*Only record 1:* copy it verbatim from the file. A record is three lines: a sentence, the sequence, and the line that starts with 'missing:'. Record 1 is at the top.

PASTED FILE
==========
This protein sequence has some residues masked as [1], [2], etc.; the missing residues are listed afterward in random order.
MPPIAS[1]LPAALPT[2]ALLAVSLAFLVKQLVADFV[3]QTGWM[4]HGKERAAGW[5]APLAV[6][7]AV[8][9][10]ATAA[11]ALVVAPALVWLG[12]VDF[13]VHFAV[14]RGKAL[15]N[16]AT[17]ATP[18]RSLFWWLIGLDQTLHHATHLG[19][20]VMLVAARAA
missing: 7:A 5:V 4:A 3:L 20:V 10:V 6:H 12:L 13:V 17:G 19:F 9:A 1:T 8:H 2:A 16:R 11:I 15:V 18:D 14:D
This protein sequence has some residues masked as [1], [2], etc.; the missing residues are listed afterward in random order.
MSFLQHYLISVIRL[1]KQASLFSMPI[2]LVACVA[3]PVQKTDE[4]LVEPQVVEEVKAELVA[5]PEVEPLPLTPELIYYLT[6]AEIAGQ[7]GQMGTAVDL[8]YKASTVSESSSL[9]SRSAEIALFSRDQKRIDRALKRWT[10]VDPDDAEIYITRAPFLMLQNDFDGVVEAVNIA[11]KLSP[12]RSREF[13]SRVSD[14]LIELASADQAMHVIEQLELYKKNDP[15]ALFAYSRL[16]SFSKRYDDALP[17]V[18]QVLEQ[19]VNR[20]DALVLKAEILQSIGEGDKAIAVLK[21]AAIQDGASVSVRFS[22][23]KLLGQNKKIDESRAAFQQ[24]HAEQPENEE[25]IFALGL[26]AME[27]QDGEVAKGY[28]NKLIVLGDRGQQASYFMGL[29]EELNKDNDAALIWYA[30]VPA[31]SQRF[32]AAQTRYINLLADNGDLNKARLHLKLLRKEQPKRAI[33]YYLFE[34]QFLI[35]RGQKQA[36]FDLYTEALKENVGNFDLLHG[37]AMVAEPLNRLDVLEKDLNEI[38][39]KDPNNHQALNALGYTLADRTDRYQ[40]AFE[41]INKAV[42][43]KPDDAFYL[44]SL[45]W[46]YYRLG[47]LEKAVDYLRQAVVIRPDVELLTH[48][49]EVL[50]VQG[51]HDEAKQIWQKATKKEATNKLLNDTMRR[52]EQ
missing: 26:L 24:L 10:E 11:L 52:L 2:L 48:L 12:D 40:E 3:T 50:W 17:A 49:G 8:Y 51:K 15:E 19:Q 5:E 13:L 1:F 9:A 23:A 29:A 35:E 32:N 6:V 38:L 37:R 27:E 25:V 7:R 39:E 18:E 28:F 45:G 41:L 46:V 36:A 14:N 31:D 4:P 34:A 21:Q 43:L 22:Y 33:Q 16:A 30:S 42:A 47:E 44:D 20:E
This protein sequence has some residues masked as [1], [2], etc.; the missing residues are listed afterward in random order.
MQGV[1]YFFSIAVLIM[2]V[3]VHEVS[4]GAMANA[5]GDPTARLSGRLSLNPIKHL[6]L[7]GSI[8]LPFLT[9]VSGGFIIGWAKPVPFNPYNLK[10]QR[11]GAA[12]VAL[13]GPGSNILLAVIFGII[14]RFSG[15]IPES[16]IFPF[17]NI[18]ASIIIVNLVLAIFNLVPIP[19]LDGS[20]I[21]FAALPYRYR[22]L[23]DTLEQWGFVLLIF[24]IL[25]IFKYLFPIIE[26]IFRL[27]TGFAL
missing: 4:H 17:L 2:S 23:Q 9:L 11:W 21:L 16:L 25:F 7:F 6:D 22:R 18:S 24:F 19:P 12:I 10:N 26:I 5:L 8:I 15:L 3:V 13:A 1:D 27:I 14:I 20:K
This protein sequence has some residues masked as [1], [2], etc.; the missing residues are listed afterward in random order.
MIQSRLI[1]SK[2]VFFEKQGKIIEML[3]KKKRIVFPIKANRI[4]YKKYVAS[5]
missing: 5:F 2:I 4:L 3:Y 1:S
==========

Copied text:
This protein sequence has some residues masked as [1], [2], etc.; the missing residues are listed afterward in random order.
MPPIAS[1]LPAALPT[2]ALLAVSLAFLVKQLVADFV[3]QTGWM[4]HGKERAAGW[5]APLAV[6][7]AV[8][9][10]ATAA[11]ALVVAPALVWLG[12]VDF[13]VHFAV[14]RGKAL[15]N[16]AT[17]ATP[18]RSLFWWLIGLDQTLHHATHLG[19][20]VMLVAARAA
missing: 7:A 5:V 4:A 3:L 20:V 10:V 6:H 12:L 13:V 17:G 19:F 9:A 1:T 8:H 2:A 16:R 11:I 15:V 18:D 14:D